Aside from water, which is my legit phobia (don’t tell me it’s not scary: water is alive and wants to kill me, and you can’t convince me otherwise. I know, I know… why do I live in the Great Lakes state, right? Well, considering I grew up on the east coast, it’s actually kind of an improvement), the only real fear I have is losing my loved ones. This was a vague sort of thing I think we all have right up until my wife died in 2018. After that, it became a lot more visceral, a lot more real.
GLAHW: What sort of hobbies are you into?
I don’t know that I have any hobbies, per se, these days. I enjoy playing board and card games with my kids and my partner; I love to read; I’m kind of a fanatic for exercise. But none of those are hobbies. Just aspects of my life.
GLAHW: Do you read outside of the horror genre?
Definitely! If so, what else have you read? I read all over the map. If a book is well-written, genre is irrelevant. Though, having said that, I’m not a huge fan of romance or westerns, as I find most of them formulaic. I have enjoyed one or two books in both those genres, however. You never know when you’re going to strike gold.
GLAHW: What’s your favorite genre to write?
Horror. By leaps and bounds. I’ll tell you why: in the horror genre, you have no real limits. You can experiment, go as far as you want, push boundaries. It’s very liberating.
GLAHW: Do you use a pseudonym?
Nope. I have published, under my real name, extreme, erotic horror and children’s fiction. Though, not in the
GLAHW: What do you think makes a good story?
Believable, relatable characters, decent setting, realistic dialog, and a satisfying story arc. If I get lost in a story, and stop noticing that it’s fiction, you’re doing it right.
GLAHW: As a child, what did you want to do when you grew up?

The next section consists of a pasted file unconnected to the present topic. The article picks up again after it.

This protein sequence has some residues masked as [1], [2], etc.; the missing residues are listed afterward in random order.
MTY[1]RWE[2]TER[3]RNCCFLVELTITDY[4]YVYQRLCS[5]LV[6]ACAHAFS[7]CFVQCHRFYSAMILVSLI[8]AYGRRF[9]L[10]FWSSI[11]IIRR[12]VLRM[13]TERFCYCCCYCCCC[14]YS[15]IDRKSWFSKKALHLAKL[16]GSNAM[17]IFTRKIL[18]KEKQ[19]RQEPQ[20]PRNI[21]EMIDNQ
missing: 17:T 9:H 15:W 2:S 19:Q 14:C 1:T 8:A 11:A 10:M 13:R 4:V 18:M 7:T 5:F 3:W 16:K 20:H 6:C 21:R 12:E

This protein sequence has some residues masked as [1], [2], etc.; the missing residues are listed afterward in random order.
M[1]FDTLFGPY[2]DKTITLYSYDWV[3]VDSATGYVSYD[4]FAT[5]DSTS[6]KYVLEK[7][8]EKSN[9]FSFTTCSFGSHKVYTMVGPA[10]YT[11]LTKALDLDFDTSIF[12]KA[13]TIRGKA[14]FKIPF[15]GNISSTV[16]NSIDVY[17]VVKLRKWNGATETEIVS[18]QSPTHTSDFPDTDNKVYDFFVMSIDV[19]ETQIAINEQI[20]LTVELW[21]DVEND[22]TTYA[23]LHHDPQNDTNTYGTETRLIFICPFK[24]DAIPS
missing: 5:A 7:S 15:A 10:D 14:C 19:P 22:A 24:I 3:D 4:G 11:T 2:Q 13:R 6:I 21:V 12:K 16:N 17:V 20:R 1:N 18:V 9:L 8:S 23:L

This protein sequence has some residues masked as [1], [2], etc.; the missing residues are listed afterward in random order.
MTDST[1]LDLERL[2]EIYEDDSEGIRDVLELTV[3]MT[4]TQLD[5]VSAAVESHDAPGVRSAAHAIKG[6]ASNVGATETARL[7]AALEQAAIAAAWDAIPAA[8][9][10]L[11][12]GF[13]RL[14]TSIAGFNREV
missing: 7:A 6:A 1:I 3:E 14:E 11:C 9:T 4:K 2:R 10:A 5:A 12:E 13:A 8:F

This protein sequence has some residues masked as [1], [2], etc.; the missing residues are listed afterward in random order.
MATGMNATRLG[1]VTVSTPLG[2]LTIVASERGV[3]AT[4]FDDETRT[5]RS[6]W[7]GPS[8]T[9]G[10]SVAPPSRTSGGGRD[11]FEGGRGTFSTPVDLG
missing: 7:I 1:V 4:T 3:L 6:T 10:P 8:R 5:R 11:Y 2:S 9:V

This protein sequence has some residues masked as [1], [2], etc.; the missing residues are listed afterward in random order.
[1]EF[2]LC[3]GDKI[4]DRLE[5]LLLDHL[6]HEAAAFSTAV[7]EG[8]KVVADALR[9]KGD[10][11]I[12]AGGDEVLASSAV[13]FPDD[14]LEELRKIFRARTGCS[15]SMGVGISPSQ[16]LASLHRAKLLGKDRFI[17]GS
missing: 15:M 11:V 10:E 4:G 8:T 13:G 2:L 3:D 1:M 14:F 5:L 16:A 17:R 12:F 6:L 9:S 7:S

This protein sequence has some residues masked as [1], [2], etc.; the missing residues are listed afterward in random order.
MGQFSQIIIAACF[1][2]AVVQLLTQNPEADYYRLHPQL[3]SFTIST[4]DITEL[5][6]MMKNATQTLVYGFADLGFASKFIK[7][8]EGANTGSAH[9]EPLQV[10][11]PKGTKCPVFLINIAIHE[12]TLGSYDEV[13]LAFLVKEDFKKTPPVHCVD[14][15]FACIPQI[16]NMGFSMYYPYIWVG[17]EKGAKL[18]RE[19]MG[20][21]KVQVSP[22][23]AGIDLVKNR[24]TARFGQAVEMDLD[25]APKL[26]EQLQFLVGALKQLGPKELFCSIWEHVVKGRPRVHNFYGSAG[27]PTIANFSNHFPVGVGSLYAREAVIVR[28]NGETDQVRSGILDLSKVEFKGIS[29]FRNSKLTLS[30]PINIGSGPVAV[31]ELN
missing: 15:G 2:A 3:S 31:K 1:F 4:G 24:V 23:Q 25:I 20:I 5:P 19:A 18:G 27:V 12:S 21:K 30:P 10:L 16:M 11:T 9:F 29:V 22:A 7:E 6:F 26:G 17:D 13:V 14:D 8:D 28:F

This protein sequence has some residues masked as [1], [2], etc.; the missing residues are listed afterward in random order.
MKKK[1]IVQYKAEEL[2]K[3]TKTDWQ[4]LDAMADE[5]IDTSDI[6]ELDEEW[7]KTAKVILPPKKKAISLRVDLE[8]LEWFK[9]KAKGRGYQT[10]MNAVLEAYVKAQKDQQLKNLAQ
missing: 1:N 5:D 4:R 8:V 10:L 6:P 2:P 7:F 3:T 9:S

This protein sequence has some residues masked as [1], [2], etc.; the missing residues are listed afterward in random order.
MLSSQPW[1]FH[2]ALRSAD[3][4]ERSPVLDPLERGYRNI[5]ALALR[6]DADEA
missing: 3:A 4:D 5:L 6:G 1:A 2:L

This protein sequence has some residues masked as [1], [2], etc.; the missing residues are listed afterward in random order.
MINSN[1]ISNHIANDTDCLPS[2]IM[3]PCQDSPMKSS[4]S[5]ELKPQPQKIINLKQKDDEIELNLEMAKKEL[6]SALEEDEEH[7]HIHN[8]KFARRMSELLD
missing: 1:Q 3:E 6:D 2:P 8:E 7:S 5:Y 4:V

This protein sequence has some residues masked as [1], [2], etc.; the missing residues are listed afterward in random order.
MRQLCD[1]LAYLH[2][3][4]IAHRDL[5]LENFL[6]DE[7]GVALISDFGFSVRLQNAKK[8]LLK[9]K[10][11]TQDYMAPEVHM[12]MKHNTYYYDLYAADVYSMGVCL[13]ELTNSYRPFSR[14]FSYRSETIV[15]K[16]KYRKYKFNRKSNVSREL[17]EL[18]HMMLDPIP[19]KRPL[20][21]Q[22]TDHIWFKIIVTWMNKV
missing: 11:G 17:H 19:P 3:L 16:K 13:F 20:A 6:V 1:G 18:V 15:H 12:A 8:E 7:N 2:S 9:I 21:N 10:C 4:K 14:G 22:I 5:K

Actor. Actually, did it professionally for a time in St. Louis. Had an agent and everything. Then, my wife and I moved back to Michigan and it was over.
GLAHW: Are you spiritual?
I don’t honestly know. I’m an atheist, so not in the traditional sense. However, I can get absolutely gobsmacked by a beauty of a sunset; I have wept at a finely-turned phrase in a book; a baby’s laugh makes my heart soar. So…maybe?
GLAHW: What are your influences?
Growing up, I was a huge fan of Piers Anthony, Roger Zelazny, and Stephen King. As I got older, I was impacted by Clive Barker, John Carpenter and John Landis’s films, and then, even later, Neil Gaiman, Gillian Flynn, Joe R. Lansdale, and I continue to be influenced by so many fine writers today.
GLAHW: What are you reading right now?
I AM LEGEND by Richard Matheson (trying to catch up on some of the classics I’ve never read), and AFRO PUFFS ARE THE ANTENNAE OF THE UNIVERSE by Zig Zag Claybourne (the sequel to THE BROTHERS JETSTREAM, which I just finished). Both are excellent, wildly different books.
GLAHW: What else do you want your readers to know?
I’ve been at this for about ten years now, and still, to this day, it fills my heart with joy whenever someone tells me they like something I wrote. Making that connection with another human being is so incredibly gratifying. I don’t think I’ll ever lose that sense of wonder. I certainly hope not.